By Dr. Joanna Rosenfeld ND, RHN
We are told to get 8 hours of sleep a night each night. Also to drink 8 glasses of water, while we put it 8 hours of work every day, eat 3 meals a day and exercise at least 30 minutes a day. Did we just randomly choose these numbers, or is there science behind it?
Let’s deal with sleep first. As we all know, everyone is different so applying one number to everyone just doesn’t cut it. For adults, the average number of hours needed to feel rested and reduce risk of disease is between 7-9 hours. Knowing the exact number for you depends on a few factors. If you are finding it hard to stay awake during the day, need coffee to help you make it through the workday or feel the need to take naps, it is a good sign that you aren’t getting the sleep quantity and/or quality that you need.
As a general rule, we don’t sleep enough – kids, dogs, work, errrands, friends etc. all cut into our precious sleep hours. But here are some ways to improve your quality of sleep, even if you can’t increase the hours.
BEST SLEEP PRACTICES:
1. Aim to fall asleep by 10:30pm. Research has shown that it’s not only the hours you sleep, but when you sleep that affects how rested you feel in the mornings. The hours before midnight are the most restorative, in large part because it coincides with our natural circadian rhythm. Toward evening, your body ramps up production of a rest-promoting neurotransmitter called adenosine and, triggered by the absence of sunlight, begins producing melatonin, which helps to trigger the sleep cycle. Also, our cortisol (stress hormone) is lowest around 10:30pm helping us to feel tired. Part of the reason you may feel a “second wind” late at night is that you have missed the cortisol low point, and cortisol will increase steadily until it peaks around 7am. If your natural bedtime is much later than 10:30pm, focus on shifting your bedtime 15 minutes earlier per week, each week, until you reach 10:30pm.
2. Avoid screens (phone, TV, computer, tablet etc.) before bed.
Screens before bed inhibit melatonin production, making it harder to fall, and stay, asleep. Put your devices away at least 1 hour before bed, and avoid plugging them in at your bedside table, where you are likely to reach for them in the night.
3. Dim all the lights in your house around 9pm to start signaling to your body that it is time for sleep. Melatonin production is shut down when there is light (natural or artificial), so dimming the lights will increase your melatonin levels. Keep your room dark at night with blackout blinds, or an eye pillow if you can’t get your room dark enough.
4. Develop a bedtime routine. We are great at doing this with kids but somehow we expect that after a busy day at work and at home, we can just fall asleep the instant our head hits the pillow. Unfortunately, the body is not conditioned that way. The reason why bedtime routines work so well is that the ritual prepares your body and mind to wind down. Some of my favourites include having a sleepy time tea (with natural sedative herbs such as chamomile, passionflower, valerian root and catnip), having a bath, meditating, writing, reading and doing some yin yoga poses.
5. Don’t check the time, especially on your phone. As you feel the minutes tick by, it’s natural to want to know just how much precious sleep time you are missing. But checking the time only makes us more anxious about our lack of sleep and gets our mind going – especially if you happen to see that work email pop on your phone while you are checking the time. The same applies if you find yourself waking in the middle of the night. Trust that your alarm will go off when you need to wake up and try to ease yourself back into sleep with some deep breaths.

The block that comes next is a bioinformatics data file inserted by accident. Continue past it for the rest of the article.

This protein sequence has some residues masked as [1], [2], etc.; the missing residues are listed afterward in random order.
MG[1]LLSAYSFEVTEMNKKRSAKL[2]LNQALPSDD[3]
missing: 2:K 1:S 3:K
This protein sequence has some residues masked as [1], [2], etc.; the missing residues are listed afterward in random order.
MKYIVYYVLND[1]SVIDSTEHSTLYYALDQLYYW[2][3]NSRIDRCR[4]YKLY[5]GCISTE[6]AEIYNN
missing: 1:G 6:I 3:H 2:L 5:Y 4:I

6. Have a high protein snack before bed. One of the most common reasons for waking up in the middle of the night is due to low blood sugar. This is especially true for people who have blood sugar dysregulation, or who indulge in high carbohydrate or high sugar meals in the evenings. One way to help stabilize our blood sugar until the morning is to have a high protein snack before bed, like a boiled egg or a small handful of nuts. (Side note: another reason for this early morning wakening is related to our stress response and an early rise of cortisol, which your Naturopathic Doctor can help manage)
7. Keep a journal next to your bed and record any thoughts you might be having before falling asleep, especially if you tend to lie in bed with a “to-do list” running through your mind. Jotting down a few things before bed will put your mind at ease and help you drift off to sleep.
8. Avoid exercising late at night. Exercise, especially intense exercise, will increase your cortisol levels and your body temperature, making make it harder to fall asleep. It also makes it difficult to properly re-fuel after your late night workout and typically means you are eating a meal before bed. Exercising earlier in the day will help with sleep so don’t abandon it altogether, but make sure it is 3-4 hours before bedtime.
9. Watch your caffeine intake. Even though you may feel like you can have an espresso at dinner, and then have no trouble falling asleep the reality is that caffeine does affect our quality and quantity of sleep. Studies have shown that coffee decreases our levels of melatonin throughout the night, making it harder to fall asleep and stay asleep. Opt for some lower caffeine options during the day such as green tea.
10. Nix the alcohol. A couple of drinks may make it easier to fall asleep, but it alters our sleep cycle and causes sleep disruptions later in the night, especially for women. It also causes us to spend less time in REM sleep, which is important for learning and consolidating memories. The effects are directly correlated with how many drinks you have, so moderation is key.